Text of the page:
“But we must still express caution. Many seats going to Labour in this model, including a few that could be deemed ‘Red Wall’, still indicate a 40 per cent or higher chance of remaining Conservative, and while that would have little impact on the overall election result, it does show that if Rishi Sunak can keep narrowing that Labour lead, point-by-point, the actual results come 2024 could look very different to this model.”

Savanta’s MRP voting intention polling has Labour on 48 per cent, the Conservatives on 28 per cent, the Lib Dems on 11 per cent and Reform UK on four per cent.

After the chaos of three Prime Ministers in 2022, the Conservatives are battling to regain support, with parts of the West Midlands openly targeted by Labour.

They believe the region is ripe for the picking, with a number of seats that turned Conservative for the first time in 2019 pencilled in as ‘must wins’.

They include Wolverhampton North East, which Jane Stevenson won for the Tories in 2019 with a majority of 4,080 after years of Labour domination.

Local members have already selected a candidate for the seat, with local deputy headteacher Sureena Brackenridge already out on the campaign trail.

Neighbouring constituency and key marginal Wolverhampton South West is also on the hit list, although Labour is struggling to find a suitable candidate to contest the seat.

Labour’s electoral team is also confident of regaining both West Bromwich seats, which had been strongholds for the party prior to the last national poll.

And Telford and Shrewsbury – where the Tory majorities stand at above 10,000 – are in the line of fire.

In Staffordshire, Cannock Chase, which has not had a Labour MP since 2005, is considered a realistic possibility despite current Tory MP Amanda Milling’s near-20,000 majority.

Labour also believes there is a strong chance of overturning Theo Clarke’s 14,377 majority in Stafford.

It was in Shropshire where signs of the potential for a Tory vote collapse in 2024 first emerged.

The by-election in North Shropshire in 2021 – triggered after the resignation of Owen Paterson – saw Lib Dem Helen Morgan take the seat after a gigantic 34 per cent swing from the Tories.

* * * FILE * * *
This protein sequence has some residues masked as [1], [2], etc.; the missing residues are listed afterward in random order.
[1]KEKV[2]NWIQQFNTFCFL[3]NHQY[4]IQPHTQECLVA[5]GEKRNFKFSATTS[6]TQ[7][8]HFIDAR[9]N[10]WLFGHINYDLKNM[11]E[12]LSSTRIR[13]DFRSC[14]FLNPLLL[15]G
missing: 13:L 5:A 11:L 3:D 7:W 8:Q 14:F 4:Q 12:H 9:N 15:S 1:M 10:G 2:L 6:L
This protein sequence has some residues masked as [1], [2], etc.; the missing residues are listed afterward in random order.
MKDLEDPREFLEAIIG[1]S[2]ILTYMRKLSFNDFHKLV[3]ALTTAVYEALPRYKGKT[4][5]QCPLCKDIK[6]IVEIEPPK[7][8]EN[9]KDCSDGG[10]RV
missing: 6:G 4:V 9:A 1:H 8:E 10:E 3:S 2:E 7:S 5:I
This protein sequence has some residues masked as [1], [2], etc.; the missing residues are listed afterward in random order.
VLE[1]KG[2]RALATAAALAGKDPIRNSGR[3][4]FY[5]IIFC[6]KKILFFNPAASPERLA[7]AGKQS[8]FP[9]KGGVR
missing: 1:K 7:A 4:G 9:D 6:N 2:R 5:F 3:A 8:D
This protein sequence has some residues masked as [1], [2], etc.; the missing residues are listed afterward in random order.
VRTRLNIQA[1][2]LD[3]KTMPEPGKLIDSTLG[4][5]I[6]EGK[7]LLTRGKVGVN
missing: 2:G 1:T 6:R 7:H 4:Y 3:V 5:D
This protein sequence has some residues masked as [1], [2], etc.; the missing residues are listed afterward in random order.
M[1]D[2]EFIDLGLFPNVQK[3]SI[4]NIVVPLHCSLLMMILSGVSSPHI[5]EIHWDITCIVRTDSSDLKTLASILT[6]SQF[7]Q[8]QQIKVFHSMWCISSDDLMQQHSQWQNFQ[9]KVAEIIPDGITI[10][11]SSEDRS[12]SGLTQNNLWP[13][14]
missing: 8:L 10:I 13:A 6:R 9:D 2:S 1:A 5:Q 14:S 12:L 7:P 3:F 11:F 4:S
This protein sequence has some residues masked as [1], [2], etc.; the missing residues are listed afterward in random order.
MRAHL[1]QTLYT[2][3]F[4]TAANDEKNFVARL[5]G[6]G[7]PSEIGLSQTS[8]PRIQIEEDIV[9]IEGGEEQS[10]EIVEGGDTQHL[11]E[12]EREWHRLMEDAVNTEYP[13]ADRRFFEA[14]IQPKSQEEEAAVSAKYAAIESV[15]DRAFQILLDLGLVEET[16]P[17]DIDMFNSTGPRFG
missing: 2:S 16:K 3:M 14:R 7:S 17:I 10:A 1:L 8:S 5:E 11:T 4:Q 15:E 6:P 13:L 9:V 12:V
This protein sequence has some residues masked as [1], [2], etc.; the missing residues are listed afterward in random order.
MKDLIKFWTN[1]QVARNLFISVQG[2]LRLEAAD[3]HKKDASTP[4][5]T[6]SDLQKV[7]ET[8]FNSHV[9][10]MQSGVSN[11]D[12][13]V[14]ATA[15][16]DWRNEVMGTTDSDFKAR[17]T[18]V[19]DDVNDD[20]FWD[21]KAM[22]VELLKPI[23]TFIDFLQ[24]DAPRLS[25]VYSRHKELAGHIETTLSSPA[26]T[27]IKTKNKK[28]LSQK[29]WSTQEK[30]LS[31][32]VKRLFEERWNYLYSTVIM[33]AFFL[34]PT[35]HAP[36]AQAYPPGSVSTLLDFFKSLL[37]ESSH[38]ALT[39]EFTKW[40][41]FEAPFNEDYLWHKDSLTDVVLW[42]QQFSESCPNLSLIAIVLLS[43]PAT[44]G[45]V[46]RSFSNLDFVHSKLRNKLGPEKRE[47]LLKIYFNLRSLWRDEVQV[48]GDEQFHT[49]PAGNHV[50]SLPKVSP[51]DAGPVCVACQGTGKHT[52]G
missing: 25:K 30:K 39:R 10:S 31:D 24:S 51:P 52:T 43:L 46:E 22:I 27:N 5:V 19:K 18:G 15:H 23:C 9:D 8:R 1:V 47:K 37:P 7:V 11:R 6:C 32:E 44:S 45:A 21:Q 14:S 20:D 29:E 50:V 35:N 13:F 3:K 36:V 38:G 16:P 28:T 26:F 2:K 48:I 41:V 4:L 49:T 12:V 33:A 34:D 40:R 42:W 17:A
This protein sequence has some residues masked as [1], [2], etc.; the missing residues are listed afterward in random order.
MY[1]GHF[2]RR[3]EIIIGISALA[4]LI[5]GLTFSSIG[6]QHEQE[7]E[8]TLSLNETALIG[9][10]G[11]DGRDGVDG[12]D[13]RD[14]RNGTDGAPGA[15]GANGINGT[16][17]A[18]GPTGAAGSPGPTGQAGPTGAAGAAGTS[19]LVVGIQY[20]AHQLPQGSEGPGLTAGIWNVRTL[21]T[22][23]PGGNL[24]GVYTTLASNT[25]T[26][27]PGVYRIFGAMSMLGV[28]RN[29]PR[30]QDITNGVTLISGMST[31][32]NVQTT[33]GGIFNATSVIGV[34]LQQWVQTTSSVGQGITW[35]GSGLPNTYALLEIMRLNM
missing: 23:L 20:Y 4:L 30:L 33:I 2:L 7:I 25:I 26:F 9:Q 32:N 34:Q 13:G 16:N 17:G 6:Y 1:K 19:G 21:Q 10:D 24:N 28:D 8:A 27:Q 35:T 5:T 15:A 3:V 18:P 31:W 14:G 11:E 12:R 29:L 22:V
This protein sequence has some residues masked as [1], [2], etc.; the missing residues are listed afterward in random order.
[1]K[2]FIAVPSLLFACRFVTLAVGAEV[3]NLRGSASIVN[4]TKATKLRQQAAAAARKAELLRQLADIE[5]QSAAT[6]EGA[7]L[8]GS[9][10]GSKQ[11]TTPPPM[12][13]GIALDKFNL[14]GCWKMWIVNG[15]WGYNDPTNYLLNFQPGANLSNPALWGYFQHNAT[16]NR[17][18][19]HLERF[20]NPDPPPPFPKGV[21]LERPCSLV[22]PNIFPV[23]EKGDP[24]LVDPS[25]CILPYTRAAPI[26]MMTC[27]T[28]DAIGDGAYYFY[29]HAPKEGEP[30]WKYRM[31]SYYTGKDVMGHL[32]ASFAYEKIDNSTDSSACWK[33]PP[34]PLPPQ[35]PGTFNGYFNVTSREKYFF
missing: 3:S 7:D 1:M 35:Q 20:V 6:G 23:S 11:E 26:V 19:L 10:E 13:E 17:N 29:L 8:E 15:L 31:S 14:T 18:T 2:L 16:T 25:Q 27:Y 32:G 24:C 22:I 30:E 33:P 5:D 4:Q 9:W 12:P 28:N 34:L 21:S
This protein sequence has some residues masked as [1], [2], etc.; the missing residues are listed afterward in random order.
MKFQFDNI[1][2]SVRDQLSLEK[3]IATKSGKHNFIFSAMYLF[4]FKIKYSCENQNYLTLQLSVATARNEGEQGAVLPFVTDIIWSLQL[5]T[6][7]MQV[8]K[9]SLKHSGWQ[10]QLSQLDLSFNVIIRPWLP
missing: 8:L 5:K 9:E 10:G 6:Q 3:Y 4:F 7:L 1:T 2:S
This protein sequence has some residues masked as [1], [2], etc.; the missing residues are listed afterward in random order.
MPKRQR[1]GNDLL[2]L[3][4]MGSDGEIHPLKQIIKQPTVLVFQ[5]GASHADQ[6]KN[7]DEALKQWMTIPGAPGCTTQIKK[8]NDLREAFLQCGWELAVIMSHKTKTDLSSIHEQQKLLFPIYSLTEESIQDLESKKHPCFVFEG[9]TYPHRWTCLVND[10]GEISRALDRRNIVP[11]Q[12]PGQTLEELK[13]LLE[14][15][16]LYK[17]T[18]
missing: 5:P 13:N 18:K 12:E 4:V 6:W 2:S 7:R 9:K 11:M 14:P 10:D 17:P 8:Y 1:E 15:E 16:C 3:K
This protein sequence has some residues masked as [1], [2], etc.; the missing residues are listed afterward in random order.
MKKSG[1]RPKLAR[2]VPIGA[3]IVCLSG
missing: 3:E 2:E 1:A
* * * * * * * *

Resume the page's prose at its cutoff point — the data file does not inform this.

The result showed that majorities of 20,000 plus were not safe, and was followed up by further by-election defeats for the Conservatives in 2022.

That said, the chances of Labour sweeping to success at the next election in North Shropshire would appear to be slim – particularly as the party was rumoured to have pretty much stood aside last year amid claims of an election pact between the two opposition parties.

The Conservative Party will take solace in the fact that with the best part of two years to go until the next general election, there is plenty of time for the situation to change.

When Theresa May saw her Commons majority whittled down at the 2017 snap election on the back of Brexit mayhem, no one could have predicted the rise in the party’s fortunes that occurred just 30 months later.

If – and it is a big ‘if’ – Mr Sunak can make genuine inroads on key policy areas such as immigration and levelling up, and he gets a fair slice of luck with some of the global issues that are beyond his control, then all may not yet be lost.

According to other polls conducted in November, the Conservatives had started to regain ground on Labour following Mr Sunak’s election as party leader, cutting the lead from an average of 30 points to 20.

And Savanta’s own voting intention poll in early December had Labour’s lead down to a much-reduced 11 points.

However, polling expert Sir John Curtice said that any recovery had now “probably come to a halt”.